Fahrenheit 451 Literary Analysis Essay - Better off Dead | Teen Ink

Fahrenheit 451 Literary Analysis Essay - Better off Dead

November 8, 2022
By Jimin_L BRONZE, Cupertino, California
Jimin_L BRONZE, Cupertino, California
1 article 0 photos 0 comments

Ray Bradbury’s Fahrenheit 451, set in a technologically advanced but dystopian metropolis in the future, recounts the story of Guy Montag, a fireman whose job is to burn books that are banned by the government. After Montag’s encounter with an individualist girl named Clarisse McClellan and a woman who lit herself on fire with her books, he starts to question the ideologies of his society, initiating his journey to achieve individualism through the secret collection and reading of books. This desire for individuality has the government, his job, and his boss, Captain Beatty turn on him, making him an outcast of society, losing his job, wife, and home. Throughout the story Fahrenheit 451, Ray Bradbury communicates the idea that in a world where conformity is promoted, those who express individualism are ostracized by society.

One way in which Bradbury delivers the message that individualist people are excluded from a conformist society is via Captain Beatty when he describes Clarisse. Midway through the story, the fireman protagonist, Montag, is visited by his boss Captain Beatty after he suspects Montag is hiding something. After Montag expresses his doubts about society’s beliefs, Beatty tells the history of how and why individuality was lost in their society, attempting to prevent Montag from thinking against societal views. During the conversation, Montag brings up Clarisse McClellan, a unique individualist girl he meets and exchanges conversations with every other morning before she dies from a car accident. When Montag asks why Clarisse stood out from others, Beatty replies with knowledge of Clarisse’s record and explains how “‘...she didn’t want to know how a thing was done, but why. That can be embarrassing. You ask why to a lot of things and you wind up very unhappy indeed, if you keep at it. The poor girl’s better off dead’” (60). When Beatty describes Clarisse, Bradbury uses the phrase “she didn’t want to know how a thing was done, but why,” to highlight Clarisse’s individuality from the surrounding conformists. Her standing out, however, ends up with people in their society, like Captain Beatty, seeing her as “embarrassing”, “unhappy” and a “poor girl,” who is “better off dead,” reflecting society’s heartless and inhuman views on individualists like her. In other words, Clarisse’s individuality is not praised by society but is rather shamed, with her tragic death being viewed as a deserved one.

Another way in which Bradbury conveys the idea that in a conformist society, individualist people are ridiculed and shut out is through the words of Captain Beatty when he taunts Montag in front of his burning home. Near the end of the story, Montag is visited by the friends of his wife, Mildred. While Montag tries to exchange conversations about the upcoming war, he is met with Mildred’s friends making cruel comments about their family and politics. With frustration, Montag takes out a book that he is forbidden to own and decides to quote a despairing poem out loud to them, leading to him being reported to the fire station and his house lit on fire by Captain Beatty. While Montag’s house is burning, Captain Beatty mocks Montag, saying how  “‘...it was pretty silly, quoting poetry around free and easy like that. It was the act of a silly damn snob. Give a man a few lines of verse and he thinks he’s the Lord of all Creation. [He thinks he] can walk on water with [his] books. Well, the world can get by just fine without them’” (118). In this passage. Bradbury uses the phrase “'it was the act of a silly damn snob” to show how Beatty is ridiculing Montag for his decision to secretly collect and read books to achieve individuality. This desire for individuality has Beatty and society thinking Montag is acting as if he is “the Lord of all Creation,” and can “walk on water,” with neither respect nor empathy for him, viewing books as having no value where “the world can get by just fine without them.” Hence, Montag’s attempt to become a free-thinking individualist like Clarisse ultimately leaves him to be an outcast of society with a home burnt into ashes alongside humiliation and embarrassment.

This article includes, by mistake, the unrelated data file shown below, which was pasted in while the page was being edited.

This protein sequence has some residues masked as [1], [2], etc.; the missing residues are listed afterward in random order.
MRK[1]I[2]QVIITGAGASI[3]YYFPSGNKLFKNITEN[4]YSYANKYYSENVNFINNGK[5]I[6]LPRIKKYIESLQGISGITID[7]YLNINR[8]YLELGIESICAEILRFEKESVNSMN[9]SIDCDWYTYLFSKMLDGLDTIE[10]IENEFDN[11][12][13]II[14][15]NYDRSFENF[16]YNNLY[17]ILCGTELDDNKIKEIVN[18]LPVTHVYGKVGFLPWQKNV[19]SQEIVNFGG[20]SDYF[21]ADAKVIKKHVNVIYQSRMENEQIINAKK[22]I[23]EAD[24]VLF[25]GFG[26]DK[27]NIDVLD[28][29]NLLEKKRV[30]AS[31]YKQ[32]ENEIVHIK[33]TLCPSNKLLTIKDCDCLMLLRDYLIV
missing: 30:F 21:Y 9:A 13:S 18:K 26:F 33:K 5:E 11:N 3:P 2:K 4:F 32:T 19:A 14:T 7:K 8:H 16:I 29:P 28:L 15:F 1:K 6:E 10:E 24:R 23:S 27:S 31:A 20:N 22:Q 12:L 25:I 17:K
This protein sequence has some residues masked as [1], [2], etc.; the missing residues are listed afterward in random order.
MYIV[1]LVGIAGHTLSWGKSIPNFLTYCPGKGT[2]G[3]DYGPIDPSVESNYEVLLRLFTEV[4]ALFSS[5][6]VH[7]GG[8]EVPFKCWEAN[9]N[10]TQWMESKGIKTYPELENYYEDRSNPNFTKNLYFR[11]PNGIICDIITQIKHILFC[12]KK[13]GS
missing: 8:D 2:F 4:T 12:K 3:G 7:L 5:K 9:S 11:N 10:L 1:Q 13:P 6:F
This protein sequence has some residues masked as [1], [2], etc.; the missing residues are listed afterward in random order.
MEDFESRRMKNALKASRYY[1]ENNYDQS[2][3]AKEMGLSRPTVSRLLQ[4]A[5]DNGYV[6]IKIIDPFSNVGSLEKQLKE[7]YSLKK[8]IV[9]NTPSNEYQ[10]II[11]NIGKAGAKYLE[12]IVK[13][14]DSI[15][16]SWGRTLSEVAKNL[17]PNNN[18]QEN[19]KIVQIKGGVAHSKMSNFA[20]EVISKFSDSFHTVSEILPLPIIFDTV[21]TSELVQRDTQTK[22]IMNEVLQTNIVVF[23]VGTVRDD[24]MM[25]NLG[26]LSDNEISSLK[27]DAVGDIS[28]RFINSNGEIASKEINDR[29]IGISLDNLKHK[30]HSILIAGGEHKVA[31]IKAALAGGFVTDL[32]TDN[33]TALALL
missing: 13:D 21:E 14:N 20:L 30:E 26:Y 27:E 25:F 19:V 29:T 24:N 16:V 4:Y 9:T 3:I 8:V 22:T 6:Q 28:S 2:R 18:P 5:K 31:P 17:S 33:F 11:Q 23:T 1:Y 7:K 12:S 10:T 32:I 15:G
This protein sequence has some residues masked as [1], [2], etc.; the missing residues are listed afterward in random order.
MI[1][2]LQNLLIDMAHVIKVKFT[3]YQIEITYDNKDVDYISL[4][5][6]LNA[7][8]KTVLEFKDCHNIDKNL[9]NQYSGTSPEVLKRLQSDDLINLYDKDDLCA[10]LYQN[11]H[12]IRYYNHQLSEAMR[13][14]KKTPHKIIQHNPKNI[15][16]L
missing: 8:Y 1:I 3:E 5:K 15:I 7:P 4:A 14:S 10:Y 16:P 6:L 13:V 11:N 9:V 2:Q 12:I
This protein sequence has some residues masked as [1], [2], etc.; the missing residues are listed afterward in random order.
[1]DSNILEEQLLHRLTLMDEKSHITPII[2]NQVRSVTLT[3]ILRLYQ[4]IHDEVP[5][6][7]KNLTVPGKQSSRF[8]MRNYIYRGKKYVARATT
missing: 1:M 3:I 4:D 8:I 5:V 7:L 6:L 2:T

To summarize, throughout Fahrenheit 451 by Ray Bradbury, the author transmits the fact that those who depict individualist characteristics and behaviors in a world that encourages conformity are excluded from society. Bradbury has shown that the society in his story does not want those like Clarisse and Montag. Society mocks them with no sympathy, despite Clarisse being dead and Montag having lost his home. While they desire everyone to conform and have the same opinion, it is only when there is individualist thinking that society can advance. These individuals become the ones who criticize current issues and help come up with solutions to make the world a better place. Bradbury is ultimately trying to prevent the events of Fahrenheit 451 from happening in our real world, showing the power of individualism through Montag and Clarisse. These two characters have shown how every human is different, and that it is the reason we have developed into an advanced species, being able to adapt and improve using new ideas from those who think freely.

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